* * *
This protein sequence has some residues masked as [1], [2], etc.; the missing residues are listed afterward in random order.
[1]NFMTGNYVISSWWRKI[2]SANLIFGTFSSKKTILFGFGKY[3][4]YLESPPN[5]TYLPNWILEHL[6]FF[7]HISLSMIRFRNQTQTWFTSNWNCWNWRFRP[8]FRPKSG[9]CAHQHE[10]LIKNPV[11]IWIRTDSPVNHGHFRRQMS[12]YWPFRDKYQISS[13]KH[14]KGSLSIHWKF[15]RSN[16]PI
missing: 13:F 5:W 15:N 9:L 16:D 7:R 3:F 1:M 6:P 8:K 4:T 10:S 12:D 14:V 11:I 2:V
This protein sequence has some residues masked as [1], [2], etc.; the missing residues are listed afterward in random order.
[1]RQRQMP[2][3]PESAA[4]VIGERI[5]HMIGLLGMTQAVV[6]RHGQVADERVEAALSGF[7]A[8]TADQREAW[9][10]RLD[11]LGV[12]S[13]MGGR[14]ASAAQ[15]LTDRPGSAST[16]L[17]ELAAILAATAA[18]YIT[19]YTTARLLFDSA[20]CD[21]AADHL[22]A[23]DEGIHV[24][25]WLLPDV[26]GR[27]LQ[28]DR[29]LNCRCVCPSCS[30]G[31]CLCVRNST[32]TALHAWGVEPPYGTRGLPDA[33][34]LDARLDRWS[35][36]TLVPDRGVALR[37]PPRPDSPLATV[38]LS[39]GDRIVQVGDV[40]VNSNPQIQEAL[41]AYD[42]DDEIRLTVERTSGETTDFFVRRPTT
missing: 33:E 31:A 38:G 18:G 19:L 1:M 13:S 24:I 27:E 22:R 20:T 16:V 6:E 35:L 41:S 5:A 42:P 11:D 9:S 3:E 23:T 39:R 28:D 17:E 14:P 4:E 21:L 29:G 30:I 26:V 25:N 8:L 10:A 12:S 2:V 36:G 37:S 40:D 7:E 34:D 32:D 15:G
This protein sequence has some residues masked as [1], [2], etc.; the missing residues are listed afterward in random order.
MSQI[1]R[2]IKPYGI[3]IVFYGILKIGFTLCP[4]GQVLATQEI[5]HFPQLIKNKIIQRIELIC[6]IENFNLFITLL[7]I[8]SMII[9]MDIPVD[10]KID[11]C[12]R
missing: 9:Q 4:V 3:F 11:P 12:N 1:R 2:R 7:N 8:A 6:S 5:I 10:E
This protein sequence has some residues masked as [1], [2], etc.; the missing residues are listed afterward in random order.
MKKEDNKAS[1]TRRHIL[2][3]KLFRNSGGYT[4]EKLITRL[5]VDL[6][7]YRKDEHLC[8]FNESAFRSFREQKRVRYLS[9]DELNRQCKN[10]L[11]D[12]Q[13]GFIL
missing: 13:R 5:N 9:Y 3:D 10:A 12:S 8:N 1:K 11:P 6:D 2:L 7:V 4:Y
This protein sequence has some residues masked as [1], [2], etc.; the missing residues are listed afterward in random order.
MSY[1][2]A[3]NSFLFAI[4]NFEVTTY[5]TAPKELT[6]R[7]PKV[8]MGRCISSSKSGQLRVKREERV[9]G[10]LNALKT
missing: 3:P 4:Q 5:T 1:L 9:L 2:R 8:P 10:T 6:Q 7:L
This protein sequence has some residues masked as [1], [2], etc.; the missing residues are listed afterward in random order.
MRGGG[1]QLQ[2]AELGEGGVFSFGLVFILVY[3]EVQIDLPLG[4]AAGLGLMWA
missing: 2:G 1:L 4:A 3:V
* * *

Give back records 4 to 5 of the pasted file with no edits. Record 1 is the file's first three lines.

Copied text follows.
This protein sequence has some residues masked as [1], [2], etc.; the missing residues are listed afterward in random order.
MKKEDNKAS[1]TRRHIL[2][3]KLFRNSGGYT[4]EKLITRL[5]VDL[6][7]YRKDEHLC[8]FNESAFRSFREQKRVRYLS[9]DELNRQCKN[10]L[11]D[12]Q[13]GFIL
missing: 13:R 5:N 9:Y 3:D 10:A 12:S 8:N 1:K 11:P 6:D 2:L 7:V 4:Y
This protein sequence has some residues masked as [1], [2], etc.; the missing residues are listed afterward in random order.
MSY[1][2]A[3]NSFLFAI[4]NFEVTTY[5]TAPKELT[6]R[7]PKV[8]MGRCISSSKSGQLRVKREERV[9]G[10]LNALKT
missing: 3:P 4:Q 5:T 1:L 9:L 2:R 8:P 10:T 6:Q 7:L